• Excessive charges for services or supplies
  • Housekeeping services billed as “skilled nursing”
  • Services not provided

To protect your loved one from Medicare or Medicaid fraud, make sure he or she

  • Calls the local, state, or national Medicare or Medicaid offices with any questions about services, service providers, billing, etc.
  • Double-checks Medicare regulations for special services before obtaining them
  • Obtains a receipt when he or she returns any rented medical equipment to the dealer
  • Never loans or gives his or her Medicare card to anyone other than a professional providing services
  • Never signs a blank form and keeps a copy of all signed documents
  • Reads the Medicare Summary Notice and all bills, and asks questions if there is anything that he or she doesn’t understand
  • Questions any service that he or she hasn’t received
  • Questions the necessity of all services provided

Telemarketing And Mail Fraud

We all receive “junk mail” or phone calls from telemarketers, but because the ill and elderly are often isolated or lonely, they are more likely to respond to phony offers and become the victims of fraud. It’s likely that your loved one is the target of fraud if he or she:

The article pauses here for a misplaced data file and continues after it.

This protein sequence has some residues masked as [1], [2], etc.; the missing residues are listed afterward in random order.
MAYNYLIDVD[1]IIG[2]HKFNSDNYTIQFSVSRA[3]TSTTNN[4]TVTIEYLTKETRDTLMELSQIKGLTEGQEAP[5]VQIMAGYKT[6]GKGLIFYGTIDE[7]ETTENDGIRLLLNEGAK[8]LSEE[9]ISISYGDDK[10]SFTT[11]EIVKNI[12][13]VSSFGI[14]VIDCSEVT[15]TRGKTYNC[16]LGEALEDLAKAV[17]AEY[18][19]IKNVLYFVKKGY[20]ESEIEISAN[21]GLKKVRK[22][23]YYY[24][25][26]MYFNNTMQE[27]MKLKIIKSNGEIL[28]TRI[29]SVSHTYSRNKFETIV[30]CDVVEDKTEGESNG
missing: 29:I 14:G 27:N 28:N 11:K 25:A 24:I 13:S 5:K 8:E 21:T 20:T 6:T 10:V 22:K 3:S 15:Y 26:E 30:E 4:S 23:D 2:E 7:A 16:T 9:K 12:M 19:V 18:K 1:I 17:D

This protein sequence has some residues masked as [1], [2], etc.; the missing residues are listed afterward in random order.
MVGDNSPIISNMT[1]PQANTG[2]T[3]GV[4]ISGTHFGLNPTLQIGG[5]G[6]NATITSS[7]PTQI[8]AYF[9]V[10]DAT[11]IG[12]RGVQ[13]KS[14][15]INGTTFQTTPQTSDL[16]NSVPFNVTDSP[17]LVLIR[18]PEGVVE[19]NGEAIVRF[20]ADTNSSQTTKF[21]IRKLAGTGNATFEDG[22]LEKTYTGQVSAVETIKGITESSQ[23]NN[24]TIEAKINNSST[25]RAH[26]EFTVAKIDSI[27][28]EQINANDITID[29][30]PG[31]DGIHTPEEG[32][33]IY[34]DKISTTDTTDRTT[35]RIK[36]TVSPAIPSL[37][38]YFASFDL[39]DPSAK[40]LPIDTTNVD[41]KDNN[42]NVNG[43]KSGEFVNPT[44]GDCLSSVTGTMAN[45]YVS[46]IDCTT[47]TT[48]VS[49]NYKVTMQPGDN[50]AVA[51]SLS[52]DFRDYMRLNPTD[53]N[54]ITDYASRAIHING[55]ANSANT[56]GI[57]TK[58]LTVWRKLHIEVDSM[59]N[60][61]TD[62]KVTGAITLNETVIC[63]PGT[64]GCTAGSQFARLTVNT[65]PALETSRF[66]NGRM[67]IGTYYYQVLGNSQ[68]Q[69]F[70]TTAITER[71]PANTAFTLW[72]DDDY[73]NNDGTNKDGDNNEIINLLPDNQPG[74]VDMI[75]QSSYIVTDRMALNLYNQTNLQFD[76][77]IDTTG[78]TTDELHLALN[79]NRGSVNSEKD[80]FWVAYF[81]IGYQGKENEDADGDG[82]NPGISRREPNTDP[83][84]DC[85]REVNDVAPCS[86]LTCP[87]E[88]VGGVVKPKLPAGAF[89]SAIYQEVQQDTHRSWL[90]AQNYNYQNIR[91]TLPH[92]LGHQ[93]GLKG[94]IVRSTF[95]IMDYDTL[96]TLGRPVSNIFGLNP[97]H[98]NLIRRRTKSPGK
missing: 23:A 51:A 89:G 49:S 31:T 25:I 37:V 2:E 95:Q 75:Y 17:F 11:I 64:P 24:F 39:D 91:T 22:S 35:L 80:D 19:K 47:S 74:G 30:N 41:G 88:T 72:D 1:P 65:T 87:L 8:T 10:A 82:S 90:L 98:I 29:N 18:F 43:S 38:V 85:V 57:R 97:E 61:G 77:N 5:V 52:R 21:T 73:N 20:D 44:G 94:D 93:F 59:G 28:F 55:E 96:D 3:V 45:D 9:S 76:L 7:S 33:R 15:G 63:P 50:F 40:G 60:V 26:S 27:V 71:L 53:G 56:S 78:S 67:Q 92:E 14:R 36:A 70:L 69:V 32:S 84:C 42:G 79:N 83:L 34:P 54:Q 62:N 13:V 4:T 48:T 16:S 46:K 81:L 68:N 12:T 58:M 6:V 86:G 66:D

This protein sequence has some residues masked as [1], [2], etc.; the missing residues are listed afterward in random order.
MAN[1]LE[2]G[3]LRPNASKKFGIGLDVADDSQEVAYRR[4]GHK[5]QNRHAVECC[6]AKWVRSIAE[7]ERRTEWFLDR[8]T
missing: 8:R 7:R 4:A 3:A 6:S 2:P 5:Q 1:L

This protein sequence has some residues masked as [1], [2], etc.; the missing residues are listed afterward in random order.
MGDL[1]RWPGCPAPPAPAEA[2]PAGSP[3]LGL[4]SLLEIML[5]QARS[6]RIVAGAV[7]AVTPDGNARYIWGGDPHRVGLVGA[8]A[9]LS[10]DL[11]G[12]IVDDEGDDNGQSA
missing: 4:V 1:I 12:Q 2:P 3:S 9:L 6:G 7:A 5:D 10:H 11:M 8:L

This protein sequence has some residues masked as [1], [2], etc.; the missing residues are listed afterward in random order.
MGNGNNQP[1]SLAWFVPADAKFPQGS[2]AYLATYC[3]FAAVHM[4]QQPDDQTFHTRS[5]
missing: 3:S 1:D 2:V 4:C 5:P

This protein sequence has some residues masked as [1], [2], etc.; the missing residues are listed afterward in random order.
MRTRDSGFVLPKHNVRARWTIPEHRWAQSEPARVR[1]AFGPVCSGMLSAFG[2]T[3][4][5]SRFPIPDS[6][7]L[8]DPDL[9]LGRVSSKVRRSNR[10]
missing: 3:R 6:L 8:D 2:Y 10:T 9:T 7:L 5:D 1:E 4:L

• Is offered an opportunity that is immediate, so that there’s no time to think about it
  • Is told that no paper information will be sent until the “deal” is agreed to
  • Is told that large profits can be made at no risk
  • Is asked for charitable donations for an unknown cause or by someone who will not explain how the money will be used
  • Is asked for cash
  • Is asked for a social security number, credit card number, bank account number, or other financial information
  • Receives calls from organizations that charge a fee to recover money lost to telemarketers
  • Receives frequent calls from strangers that offer valuable awards or great money-making opportunities
  • Has payments picked up by a private courier service
  • Makes repeated or large payments to out-of-state companies
  • Receives lots of cheap items such as costume jewelry, small appliances, pens and pencils, and beauty products
  • Is relentlessly being contacted by the same company or individual

To help your loved one protect him or herself from fraud, try as many of these preventative steps as possible:

  • Be familiar with your loved one’s finances
  • Make sure he or she carefully reads anything requiring a signature
  • Make sure he or she consults a lawyer before deeding or willing a house or assets, especially if someone is promising to keep your loved one out of a care facility
  • Directly deposit your loved one’s monthly income
  • Make sure your loved one has a will
  • Make sure your loved one maintains social contacts
  • Put your loved one’s valuables in a safety deposit box or safe
  • Make sure your loved one sends and opens his or her own mail

To receive more information about fraud, contact the National Consumer League’s Fraud Information Center.

National Consumers League
1701 K St., N. W.,
Suite 1200
Washington, D.C. 20006
(202) 835-3323
(800) 876 7060